Another thing I didn't like is the music. That's not phrased quite right, because I love Loom's music, which means what I actually love is Tchaikovsky's Swan Lake because all the music is directly adapted from it. However, on the PC version, the music is used quite sparingly and the notes of the drafts that Bobbin has to learn are pretty easy to pick out. This is important because the difficulty level at the beginning of the game determines the interface. On the hardest difficulty, the notes aren't visible and there's no feedback for the drafts other than listening, but in the FM Towns version there's music playing constantly throughout the whole game and the notes of the distaff are barely audible. I can't imagine how annoying it would be to try to play Loom on Expert that way.

That's why I didn't try it. I was fine going through the story I remember so well, which is only a couple hours long and where it's impossible to ever put yourself in an unwinnable state. Considering I failed several games of King's Quest back in the day because I forgot something in the beginning of the game and then arrived at the end only to find myself unable to proceed, that's nice. I really need to play more LucasArts games, and now that there's remastered versions of Grim Fandango out and Day of the Tentacle coming, they just need to announce Full Throttle remastered and I'll hit the games I really want to play that I missed back in the day.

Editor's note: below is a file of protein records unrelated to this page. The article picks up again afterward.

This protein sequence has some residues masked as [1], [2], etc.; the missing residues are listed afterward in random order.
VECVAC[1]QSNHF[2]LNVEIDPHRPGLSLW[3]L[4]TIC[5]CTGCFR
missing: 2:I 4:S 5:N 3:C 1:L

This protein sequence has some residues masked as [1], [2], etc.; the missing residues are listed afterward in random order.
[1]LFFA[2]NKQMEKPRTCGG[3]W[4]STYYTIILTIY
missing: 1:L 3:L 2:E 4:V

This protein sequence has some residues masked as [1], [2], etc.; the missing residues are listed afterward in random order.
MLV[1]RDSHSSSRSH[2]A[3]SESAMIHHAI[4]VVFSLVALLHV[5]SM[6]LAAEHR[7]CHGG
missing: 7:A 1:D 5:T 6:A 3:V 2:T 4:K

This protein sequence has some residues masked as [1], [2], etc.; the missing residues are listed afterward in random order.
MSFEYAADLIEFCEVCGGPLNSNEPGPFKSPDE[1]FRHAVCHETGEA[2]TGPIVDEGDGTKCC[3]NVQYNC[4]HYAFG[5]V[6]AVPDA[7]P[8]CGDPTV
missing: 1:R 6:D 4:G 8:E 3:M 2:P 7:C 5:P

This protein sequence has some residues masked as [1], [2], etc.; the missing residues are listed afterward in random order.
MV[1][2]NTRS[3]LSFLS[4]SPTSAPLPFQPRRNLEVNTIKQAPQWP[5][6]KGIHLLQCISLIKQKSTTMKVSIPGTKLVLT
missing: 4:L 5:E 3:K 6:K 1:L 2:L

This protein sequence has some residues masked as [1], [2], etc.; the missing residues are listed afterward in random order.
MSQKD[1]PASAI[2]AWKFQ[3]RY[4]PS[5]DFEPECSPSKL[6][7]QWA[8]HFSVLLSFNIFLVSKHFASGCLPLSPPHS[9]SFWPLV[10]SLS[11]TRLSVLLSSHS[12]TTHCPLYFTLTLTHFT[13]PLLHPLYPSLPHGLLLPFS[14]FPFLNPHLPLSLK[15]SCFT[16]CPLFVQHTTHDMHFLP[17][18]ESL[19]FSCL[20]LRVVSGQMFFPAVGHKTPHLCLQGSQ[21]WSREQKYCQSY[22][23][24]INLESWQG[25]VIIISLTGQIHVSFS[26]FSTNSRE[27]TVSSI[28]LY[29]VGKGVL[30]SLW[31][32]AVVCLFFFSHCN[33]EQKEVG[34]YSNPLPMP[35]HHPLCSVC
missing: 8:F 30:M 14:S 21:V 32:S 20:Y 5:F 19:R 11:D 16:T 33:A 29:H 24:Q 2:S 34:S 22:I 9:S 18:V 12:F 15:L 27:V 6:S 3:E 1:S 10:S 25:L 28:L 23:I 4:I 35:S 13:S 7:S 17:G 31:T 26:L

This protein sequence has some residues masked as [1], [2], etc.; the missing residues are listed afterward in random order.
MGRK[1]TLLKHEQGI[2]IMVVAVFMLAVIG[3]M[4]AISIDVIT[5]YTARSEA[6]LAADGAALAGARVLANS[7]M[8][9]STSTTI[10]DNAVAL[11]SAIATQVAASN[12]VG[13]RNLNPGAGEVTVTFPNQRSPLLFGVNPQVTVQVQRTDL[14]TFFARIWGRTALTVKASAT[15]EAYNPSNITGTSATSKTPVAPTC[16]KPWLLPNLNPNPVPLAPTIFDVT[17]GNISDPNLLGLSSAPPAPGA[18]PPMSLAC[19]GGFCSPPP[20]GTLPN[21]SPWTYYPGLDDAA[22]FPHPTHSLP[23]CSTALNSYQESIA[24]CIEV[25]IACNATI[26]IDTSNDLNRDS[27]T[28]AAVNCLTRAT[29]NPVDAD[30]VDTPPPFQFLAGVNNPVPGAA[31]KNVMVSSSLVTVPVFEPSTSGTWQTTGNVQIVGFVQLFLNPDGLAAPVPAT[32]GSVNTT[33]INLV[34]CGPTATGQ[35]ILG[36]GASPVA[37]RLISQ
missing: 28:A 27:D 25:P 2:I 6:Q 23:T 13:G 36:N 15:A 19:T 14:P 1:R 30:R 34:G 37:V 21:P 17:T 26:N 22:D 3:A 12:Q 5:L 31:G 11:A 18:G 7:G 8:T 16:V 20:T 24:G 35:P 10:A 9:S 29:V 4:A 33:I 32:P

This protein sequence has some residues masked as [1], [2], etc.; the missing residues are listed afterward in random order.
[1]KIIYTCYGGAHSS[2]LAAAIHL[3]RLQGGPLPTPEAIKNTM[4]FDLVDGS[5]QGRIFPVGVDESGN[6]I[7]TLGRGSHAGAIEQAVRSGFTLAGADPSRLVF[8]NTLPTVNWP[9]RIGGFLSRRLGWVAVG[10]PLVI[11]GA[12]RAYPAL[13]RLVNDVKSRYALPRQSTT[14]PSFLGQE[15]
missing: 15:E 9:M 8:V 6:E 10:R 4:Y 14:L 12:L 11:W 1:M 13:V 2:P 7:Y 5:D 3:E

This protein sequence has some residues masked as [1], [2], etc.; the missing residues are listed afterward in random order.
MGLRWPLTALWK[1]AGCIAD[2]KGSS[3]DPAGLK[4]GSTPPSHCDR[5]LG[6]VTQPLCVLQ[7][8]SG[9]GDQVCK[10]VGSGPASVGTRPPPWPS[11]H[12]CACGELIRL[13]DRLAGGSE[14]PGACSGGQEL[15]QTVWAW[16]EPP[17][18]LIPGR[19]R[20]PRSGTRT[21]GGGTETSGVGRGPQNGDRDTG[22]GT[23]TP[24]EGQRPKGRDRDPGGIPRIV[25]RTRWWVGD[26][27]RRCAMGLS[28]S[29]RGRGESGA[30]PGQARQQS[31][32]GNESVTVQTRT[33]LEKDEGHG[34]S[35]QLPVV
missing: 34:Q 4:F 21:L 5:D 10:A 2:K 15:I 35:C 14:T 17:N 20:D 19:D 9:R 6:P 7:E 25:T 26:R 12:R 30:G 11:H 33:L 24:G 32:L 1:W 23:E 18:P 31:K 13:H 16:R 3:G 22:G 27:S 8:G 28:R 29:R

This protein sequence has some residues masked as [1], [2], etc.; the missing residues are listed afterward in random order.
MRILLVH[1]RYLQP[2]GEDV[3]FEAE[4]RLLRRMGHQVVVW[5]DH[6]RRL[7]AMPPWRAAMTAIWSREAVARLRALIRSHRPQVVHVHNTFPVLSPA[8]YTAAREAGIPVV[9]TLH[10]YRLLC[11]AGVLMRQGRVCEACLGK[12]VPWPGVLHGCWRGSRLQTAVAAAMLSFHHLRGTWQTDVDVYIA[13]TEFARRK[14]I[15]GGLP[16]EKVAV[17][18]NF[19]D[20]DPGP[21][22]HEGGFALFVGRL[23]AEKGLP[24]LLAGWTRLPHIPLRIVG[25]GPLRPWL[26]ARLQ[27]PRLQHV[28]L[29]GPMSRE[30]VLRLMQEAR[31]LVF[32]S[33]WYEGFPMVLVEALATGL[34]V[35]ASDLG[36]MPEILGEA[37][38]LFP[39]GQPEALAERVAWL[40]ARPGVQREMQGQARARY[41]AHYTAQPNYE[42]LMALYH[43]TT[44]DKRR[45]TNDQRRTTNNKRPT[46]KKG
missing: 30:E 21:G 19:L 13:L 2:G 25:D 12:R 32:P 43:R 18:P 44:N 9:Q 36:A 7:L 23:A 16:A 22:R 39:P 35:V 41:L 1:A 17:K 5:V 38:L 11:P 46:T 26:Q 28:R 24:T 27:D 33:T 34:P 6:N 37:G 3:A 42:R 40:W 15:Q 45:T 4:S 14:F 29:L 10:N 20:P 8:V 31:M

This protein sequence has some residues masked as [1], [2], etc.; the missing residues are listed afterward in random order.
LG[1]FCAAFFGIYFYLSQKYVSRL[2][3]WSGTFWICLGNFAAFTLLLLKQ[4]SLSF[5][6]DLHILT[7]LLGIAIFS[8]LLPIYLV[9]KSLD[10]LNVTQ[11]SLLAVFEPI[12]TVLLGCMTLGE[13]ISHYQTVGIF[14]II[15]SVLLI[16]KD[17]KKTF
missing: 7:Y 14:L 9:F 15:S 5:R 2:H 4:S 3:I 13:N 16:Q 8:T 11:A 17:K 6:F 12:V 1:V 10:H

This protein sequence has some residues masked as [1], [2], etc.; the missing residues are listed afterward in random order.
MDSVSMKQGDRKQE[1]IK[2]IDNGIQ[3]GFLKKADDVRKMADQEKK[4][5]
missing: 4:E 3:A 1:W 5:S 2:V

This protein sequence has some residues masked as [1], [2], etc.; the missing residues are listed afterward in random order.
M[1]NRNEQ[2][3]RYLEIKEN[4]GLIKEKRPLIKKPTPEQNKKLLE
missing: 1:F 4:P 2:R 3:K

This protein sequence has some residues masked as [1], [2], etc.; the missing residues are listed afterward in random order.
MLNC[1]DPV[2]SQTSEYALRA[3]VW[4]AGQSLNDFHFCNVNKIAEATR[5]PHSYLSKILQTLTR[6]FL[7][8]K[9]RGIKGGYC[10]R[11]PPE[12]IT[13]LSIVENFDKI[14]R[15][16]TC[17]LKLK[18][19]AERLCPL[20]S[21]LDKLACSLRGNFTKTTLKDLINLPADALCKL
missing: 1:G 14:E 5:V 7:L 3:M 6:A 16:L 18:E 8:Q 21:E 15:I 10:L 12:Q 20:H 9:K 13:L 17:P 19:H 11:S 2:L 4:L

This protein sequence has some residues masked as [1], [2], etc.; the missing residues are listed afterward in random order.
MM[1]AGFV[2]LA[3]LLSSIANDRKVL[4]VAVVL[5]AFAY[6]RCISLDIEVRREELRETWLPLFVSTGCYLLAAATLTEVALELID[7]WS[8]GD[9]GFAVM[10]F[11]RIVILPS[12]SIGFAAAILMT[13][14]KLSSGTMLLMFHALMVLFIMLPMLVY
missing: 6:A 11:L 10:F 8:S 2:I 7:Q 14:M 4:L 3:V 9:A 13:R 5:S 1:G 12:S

When I was very young, we were at the store and I wanted an NES game. I don't even remember what it was, but my father suggested that I get Maniac Mansion instead. I didn't listen to him, but now I'm pretty sure I should have.


This will obviously end in tears.

Loom ends on one of the most obvious cliffhangers I've ever seen, but there was never a sequel, apparently because no one at LucasArts was really interested in working on one. I've learned quite recently that there's a fan-made sequel called Forge, the first part of part of which is playable, and that Brian Moriarty said he's finally up to making a sequel at GDC, but apparently the rights are so hopelessly tangled that Forge is probably all we're likely to get. There is a the Loom postmortem that he did at GDC that's up for free, though.

The game wasn't as affecting for me now as it was when I was a pre-teen, but it's still a good game, even though it's pretty short and not even remotely challenging. I love worldbuilding and I have a fan's obsessive need to know more and more about the worlds I'm interested in, but I still realize that what's left unsaid can be as or more important as what is said. On that score, Loom does quite well. It's been available on Steam for a while if you want to play it (as the PC CD version), and if you don't want to play it yourself, that longplay is about as long as a movie and at least as interesting.